HouseNot much to say here except to point out that Joe Pitts continues to demonstrate his utter incompetence; is there a congressional district in this entire state with worse federal representation? In the country, even?
Homeland Security budget. The House approved, 268-150, a $36.3 billion Department of Homeland Security budget for fiscal 2008, up 17 percent from 2007 levels. In part, the bill restores civil-service job protections and tightens security at U.S. chemical plants.
A yes vote was to pass HR 2638.
Voting yes: Robert A. Brady (D., Pa.), Michael N. Castle (R., Del.), Charles W. Dent (R., Pa.), Chaka Fattah (D., Pa.), Jim Gerlach (R., Pa.), Tim Holden (D., Pa.), Frank A. LoBiondo (R., N.J.), Patrick Murphy (D., Pa.), H. James Saxton (R., N.J.), Allyson Schwartz (D., Pa.), Joe Sestak (D., Pa.), and Christopher H. Smith (R., N.J.).
Voting no: Joseph R. Pitts (R., Pa.).
Not voting: Robert E. Andrews (D., N.J.).
Immigration enforcement. The House voted, 286-127, to increase by $9.1 million fiscal 2008 spending for a voluntary program in which local police departments enforce federal immigration laws. The vote amended HR 2638 (above).I have to admit that I’m stumped on this one. I checked to determine Fatttah and Admiral Joe’s stands on immigration, and I really haven’t been able to find anything, and there’s nothing available from their web sites. This isn’t totally surprising because, though this is first and foremost a homeland security issue, it has been thoroughly abused by the Repugs with their nativist, jingoistic rhetoric.
A yes vote backed the amendment.
Voting yes: Andrews, Brady, Castle, Dent, Gerlach, Holden, LoBiondo, Murphy, Pitts, Saxton, Schwartz and Smith.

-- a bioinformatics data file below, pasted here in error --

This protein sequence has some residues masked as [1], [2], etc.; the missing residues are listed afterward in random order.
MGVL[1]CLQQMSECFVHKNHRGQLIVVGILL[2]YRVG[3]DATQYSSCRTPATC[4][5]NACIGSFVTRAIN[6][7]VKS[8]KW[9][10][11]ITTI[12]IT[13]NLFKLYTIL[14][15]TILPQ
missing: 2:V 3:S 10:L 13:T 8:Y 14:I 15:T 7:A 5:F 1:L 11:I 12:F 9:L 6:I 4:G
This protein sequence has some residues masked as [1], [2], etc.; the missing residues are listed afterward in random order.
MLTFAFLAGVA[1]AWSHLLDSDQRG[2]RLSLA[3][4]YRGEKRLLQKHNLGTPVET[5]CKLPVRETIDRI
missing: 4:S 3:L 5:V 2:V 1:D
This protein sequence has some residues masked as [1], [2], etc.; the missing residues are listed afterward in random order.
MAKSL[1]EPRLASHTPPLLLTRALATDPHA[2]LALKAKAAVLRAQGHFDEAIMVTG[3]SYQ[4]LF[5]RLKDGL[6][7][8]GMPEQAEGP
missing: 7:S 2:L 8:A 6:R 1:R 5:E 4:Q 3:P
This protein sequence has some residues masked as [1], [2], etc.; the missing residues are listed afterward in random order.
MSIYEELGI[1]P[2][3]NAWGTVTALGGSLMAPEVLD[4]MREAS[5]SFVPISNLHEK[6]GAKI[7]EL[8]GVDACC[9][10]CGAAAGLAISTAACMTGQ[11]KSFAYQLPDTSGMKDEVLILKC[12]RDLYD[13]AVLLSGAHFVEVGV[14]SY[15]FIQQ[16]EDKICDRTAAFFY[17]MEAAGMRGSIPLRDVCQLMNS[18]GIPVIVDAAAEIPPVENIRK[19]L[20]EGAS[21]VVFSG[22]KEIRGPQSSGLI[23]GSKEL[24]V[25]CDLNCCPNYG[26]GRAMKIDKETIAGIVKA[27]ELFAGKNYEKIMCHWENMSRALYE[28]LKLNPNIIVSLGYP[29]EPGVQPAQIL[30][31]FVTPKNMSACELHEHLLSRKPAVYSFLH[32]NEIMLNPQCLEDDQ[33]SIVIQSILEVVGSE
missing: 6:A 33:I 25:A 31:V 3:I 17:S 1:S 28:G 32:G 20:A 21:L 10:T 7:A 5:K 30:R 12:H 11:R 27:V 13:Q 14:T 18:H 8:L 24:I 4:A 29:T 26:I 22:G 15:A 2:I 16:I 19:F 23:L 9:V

Voting no: Fattah and Sestak.
The further south you go, the more the language of “round ’em up, ship ‘em out” gets spoken louder and louder. Up here in the northeast, though, the immigration issue just doesn’t have the same impact. Maybe that explains it.
Still, though, it’s curious to see the Dems legitimately split on this (and a bit disturbing, actually).
SenateAn interesting vote for Biden to miss, and the WaPo article from this link tells us that the loathsome, odious, and completely repugnant Joe Lieberman voted no, and Ted Stevens voted “present” (guess he was confused by the choices – maybe he was disoriented because his tubes were clogged and he couldn’t access his Internet again).
Attorney general. The Senate failed, 53-38, to get the 60 votes needed to end a GOP filibuster and advance a "no-confidence" resolution against Attorney General Alberto Gonzales, faulting him for his role in the U.S. attorney firing scandal.
A yes vote was to advance SJ Res 14.
Voting yes: Thomas Carper (D., Del.), Bob Casey (D., Pa.), Frank Lautenberg (D., N.J.), Robert Menendez (D., N.J.), and Arlen Specter (R., Pa.).
Not voting: Joseph R. Biden Jr. (D., Del.).
This isn’t over, by the way.
Coastal drilling. The Senate rejected, 44-43, an amendment to a pending energy bill (HR 6) that would have authorized exploration for natural gas off the Virginia coast if the state gave its approval. The proposal sought to breach the federal moratorium on drilling off the Atlantic and Pacific coasts.Wow, good vote here by “Democrat” Tom Carper (though I expect something like this from Our Man Arlen). Carper almost crippled Virginia tourism on this one, to say nothing of helping to create a potential ecological nightmare. Guess it was too far south of Delaware for him to care about it.
A yes vote backed the amendment to allow drilling.
Voting yes: Carper and Specter.
Voting no: Biden, Casey, Lautenberg and Menendez.
Nuclear power. The Senate voted, 56-39, to kill an amendment that sought to allow utilities to count nuclear-generated electricity in meeting proposed federal mandates that they produce at least 15 percent of their electricity from renewable sources.Just three letters matter on this one – TMI, baby.
All Philadelphia-area senators voted against the amendment.
This week, the House considered the 2008 energy and water budget and other appropriations bills, while the Senate continued to debate an energy bill and may return to immigration reform.